Japan has told the head of Europe’s bailout fund and ‘motel travelling salesman’ Klaus Regling on Monday that it would continue to buy its bonds, however, like fellow potential sales prospect China, won’t commit to putting cash into any special purpose vehicle to boost the rescue fund’s firepower. European Financial Stability Facility (EFSF) Chief Executive Klaus Regling was in Tokyo after failing to court China over the weekend. His trip comes ahead of the G20 leaders’ summit in Cannes on Thursday and Friday that policymakers hope will secure pledges of more money to help resolve the debt crisis. European leaders are looking to countries with engorged foreign exchange reserves, such as China, Japan and the BRICS economies, to provide the extra financial firepower to strengthen the fund to circa 1 trillion euros from it’s base of circa 200 billion euros. The fear is that Europe’s largest banks may only raise a tenth of the total capital shortfall estimated by regulators, fuelling concerns that policy makers’ plans to bolster the region’s lenders could fail. European Union leaders have insisted that European banks increase the ratio of “highest quality” capital they hold by the end of June, creating a shortfall of 106 billion euros ($150 billion).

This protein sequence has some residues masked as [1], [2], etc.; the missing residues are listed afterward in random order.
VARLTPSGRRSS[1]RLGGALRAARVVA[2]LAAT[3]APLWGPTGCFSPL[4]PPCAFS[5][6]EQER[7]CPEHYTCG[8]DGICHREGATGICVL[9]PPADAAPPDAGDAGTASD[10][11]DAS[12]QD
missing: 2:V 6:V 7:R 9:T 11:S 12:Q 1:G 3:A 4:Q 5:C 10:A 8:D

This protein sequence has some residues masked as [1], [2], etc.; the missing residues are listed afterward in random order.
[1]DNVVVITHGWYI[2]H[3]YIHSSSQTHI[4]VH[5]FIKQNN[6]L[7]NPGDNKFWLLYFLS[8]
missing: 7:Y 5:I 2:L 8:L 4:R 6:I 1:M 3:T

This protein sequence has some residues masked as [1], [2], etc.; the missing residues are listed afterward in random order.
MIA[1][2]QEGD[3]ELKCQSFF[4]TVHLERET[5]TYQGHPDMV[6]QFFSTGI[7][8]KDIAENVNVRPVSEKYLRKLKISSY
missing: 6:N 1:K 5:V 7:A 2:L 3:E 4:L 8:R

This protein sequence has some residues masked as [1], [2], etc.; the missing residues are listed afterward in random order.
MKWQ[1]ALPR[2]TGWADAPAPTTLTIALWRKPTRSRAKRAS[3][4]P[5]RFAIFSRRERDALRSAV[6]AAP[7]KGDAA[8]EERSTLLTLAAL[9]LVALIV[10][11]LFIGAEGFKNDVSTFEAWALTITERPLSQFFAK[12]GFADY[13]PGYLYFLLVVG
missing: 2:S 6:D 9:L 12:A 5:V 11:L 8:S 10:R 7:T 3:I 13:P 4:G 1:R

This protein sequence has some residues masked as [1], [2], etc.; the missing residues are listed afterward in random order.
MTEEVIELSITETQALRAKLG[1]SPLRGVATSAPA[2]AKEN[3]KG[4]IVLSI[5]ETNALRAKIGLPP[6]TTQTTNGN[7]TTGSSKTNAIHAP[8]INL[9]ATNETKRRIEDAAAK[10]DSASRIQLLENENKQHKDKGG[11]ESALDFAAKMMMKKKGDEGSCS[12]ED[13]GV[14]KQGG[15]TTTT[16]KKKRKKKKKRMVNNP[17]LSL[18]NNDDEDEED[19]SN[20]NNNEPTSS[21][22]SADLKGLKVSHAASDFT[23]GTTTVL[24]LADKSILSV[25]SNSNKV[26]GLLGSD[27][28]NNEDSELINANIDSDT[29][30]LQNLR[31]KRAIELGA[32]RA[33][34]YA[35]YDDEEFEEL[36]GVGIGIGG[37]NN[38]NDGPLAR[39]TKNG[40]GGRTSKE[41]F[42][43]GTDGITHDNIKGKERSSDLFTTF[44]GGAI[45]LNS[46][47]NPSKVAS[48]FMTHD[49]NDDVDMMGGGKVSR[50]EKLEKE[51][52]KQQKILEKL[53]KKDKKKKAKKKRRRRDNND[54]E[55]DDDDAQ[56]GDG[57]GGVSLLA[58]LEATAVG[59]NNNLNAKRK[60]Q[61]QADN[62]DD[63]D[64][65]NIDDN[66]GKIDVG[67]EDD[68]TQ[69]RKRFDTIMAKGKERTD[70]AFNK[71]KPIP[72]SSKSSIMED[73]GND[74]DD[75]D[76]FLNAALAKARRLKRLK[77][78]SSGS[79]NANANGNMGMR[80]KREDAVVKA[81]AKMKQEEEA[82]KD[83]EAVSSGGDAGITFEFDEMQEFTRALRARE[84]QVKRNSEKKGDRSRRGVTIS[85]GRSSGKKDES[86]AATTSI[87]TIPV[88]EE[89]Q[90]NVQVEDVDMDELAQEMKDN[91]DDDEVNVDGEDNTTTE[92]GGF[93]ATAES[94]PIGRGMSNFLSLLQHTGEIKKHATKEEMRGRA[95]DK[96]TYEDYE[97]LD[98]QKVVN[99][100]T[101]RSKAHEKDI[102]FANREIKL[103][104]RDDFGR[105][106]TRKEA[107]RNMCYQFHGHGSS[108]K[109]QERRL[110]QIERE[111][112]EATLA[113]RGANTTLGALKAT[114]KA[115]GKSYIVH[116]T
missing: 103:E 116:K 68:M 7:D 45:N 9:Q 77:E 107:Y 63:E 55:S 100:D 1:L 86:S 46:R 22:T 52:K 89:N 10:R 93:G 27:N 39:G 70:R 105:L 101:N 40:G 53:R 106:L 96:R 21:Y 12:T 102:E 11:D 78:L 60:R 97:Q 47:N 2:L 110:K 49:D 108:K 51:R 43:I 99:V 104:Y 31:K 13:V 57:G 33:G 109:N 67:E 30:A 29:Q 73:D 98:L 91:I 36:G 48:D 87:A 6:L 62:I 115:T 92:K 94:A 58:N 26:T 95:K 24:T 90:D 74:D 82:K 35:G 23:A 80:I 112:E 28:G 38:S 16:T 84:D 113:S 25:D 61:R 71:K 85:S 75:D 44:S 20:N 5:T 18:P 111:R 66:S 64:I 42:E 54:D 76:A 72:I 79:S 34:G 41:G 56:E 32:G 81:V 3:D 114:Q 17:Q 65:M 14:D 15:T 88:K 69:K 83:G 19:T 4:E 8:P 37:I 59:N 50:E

“The Japanese government will continue to buy the EFSF bonds that we have been issuing over the last 10 months and we will continue to be in contact about future operations,” Regling told reporters after a meeting with Takehiko Nakao, Japan’s vice finance minister for international affairs. Presumably this tour by the Eurozone envoy didn’t get in the way of the decision by Japanese officials to smash the value of their currency.